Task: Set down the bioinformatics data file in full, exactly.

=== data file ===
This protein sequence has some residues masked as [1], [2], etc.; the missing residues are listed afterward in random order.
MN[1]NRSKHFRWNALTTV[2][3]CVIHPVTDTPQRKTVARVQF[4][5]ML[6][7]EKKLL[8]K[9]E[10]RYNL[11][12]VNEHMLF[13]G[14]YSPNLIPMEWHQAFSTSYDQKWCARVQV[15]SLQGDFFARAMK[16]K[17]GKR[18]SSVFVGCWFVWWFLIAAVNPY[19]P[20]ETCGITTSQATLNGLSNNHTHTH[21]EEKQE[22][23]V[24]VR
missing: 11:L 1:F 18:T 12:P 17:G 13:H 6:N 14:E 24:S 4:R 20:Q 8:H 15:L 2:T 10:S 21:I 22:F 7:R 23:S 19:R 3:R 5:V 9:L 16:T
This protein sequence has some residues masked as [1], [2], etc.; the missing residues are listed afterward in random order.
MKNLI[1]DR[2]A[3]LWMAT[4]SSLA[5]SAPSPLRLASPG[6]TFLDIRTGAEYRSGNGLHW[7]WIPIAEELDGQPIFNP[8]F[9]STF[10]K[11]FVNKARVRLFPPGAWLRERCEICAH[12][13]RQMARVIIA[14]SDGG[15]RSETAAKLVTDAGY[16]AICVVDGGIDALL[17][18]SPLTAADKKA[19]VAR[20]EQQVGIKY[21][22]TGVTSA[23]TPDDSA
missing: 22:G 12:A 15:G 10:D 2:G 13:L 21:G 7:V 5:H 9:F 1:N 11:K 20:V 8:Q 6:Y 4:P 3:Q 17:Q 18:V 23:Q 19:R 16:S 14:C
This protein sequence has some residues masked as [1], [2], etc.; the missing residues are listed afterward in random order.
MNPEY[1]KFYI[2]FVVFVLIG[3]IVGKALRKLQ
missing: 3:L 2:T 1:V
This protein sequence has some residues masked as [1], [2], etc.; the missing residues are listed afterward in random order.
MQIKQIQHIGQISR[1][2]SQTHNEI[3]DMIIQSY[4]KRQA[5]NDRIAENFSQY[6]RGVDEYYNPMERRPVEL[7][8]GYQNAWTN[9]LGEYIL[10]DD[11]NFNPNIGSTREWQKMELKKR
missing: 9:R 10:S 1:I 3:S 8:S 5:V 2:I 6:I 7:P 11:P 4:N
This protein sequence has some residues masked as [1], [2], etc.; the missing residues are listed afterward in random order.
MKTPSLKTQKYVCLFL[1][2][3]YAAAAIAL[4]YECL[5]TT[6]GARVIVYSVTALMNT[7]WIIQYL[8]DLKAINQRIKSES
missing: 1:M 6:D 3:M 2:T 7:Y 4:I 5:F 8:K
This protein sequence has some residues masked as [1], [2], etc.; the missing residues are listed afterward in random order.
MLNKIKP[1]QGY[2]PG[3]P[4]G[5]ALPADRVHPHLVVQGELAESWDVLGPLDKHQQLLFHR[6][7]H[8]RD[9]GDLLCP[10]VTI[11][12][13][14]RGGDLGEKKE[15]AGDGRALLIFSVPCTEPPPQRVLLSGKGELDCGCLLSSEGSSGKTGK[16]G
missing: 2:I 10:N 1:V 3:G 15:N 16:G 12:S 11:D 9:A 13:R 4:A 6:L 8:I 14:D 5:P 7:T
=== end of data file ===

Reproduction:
This protein sequence has some residues masked as [1], [2], etc.; the missing residues are listed afterward in random order.
MN[1]NRSKHFRWNALTTV[2][3]CVIHPVTDTPQRKTVARVQF[4][5]ML[6][7]EKKLL[8]K[9]E[10]RYNL[11][12]VNEHMLF[13]G[14]YSPNLIPMEWHQAFSTSYDQKWCARVQV[15]SLQGDFFARAMK[16]K[17]GKR[18]SSVFVGCWFVWWFLIAAVNPY[19]P[20]ETCGITTSQATLNGLSNNHTHTH[21]EEKQE[22][23]V[24]VR
missing: 11:L 1:F 18:T 12:P 17:G 13:H 6:N 14:E 24:S 4:R 20:Q 8:H 15:L 2:T 10:S 21:I 22:F 7:R 23:S 19:R 3:R 5:V 9:L 16:T
This protein sequence has some residues masked as [1], [2], etc.; the missing residues are listed afterward in random order.
MKNLI[1]DR[2]A[3]LWMAT[4]SSLA[5]SAPSPLRLASPG[6]TFLDIRTGAEYRSGNGLHW[7]WIPIAEELDGQPIFNP[8]F[9]STF[10]K[11]FVNKARVRLFPPGAWLRERCEICAH[12][13]RQMARVIIA[14]SDGG[15]RSETAAKLVTDAGY[16]AICVVDGGIDALL[17][18]SPLTAADKKA[19]VAR[20]EQQVGIKY[21][22]TGVTSA[23]TPDDSA
missing: 22:G 12:A 15:G 10:D 2:G 13:L 21:G 7:V 5:H 9:F 1:N 11:K 20:V 8:Q 6:Y 4:P 3:Q 17:Q 18:V 23:Q 19:R 16:S 14:C
This protein sequence has some residues masked as [1], [2], etc.; the missing residues are listed afterward in random order.
MNPEY[1]KFYI[2]FVVFVLIG[3]IVGKALRKLQ
missing: 3:L 2:T 1:V
This protein sequence has some residues masked as [1], [2], etc.; the missing residues are listed afterward in random order.
MQIKQIQHIGQISR[1][2]SQTHNEI[3]DMIIQSY[4]KRQA[5]NDRIAENFSQY[6]RGVDEYYNPMERRPVEL[7][8]GYQNAWTN[9]LGEYIL[10]DD[11]NFNPNIGSTREWQKMELKKR
missing: 9:R 10:S 1:I 3:S 8:S 5:V 2:I 6:I 7:P 11:P 4:N
This protein sequence has some residues masked as [1], [2], etc.; the missing residues are listed afterward in random order.
MKTPSLKTQKYVCLFL[1][2][3]YAAAAIAL[4]YECL[5]TT[6]GARVIVYSVTALMNT[7]WIIQYL[8]DLKAINQRIKSES
missing: 1:M 6:D 3:M 2:T 7:Y 4:I 5:F 8:K
This protein sequence has some residues masked as [1], [2], etc.; the missing residues are listed afterward in random order.
MLNKIKP[1]QGY[2]PG[3]P[4]G[5]ALPADRVHPHLVVQGELAESWDVLGPLDKHQQLLFHR[6][7]H[8]RD[9]GDLLCP[10]VTI[11][12][13][14]RGGDLGEKKE[15]AGDGRALLIFSVPCTEPPPQRVLLSGKGELDCGCLLSSEGSSGKTGK[16]G
missing: 2:I 10:N 1:V 3:G 15:N 16:G 12:S 11:D 9:A 13:R 4:A 6:L 8:I 14:D 5:P 7:T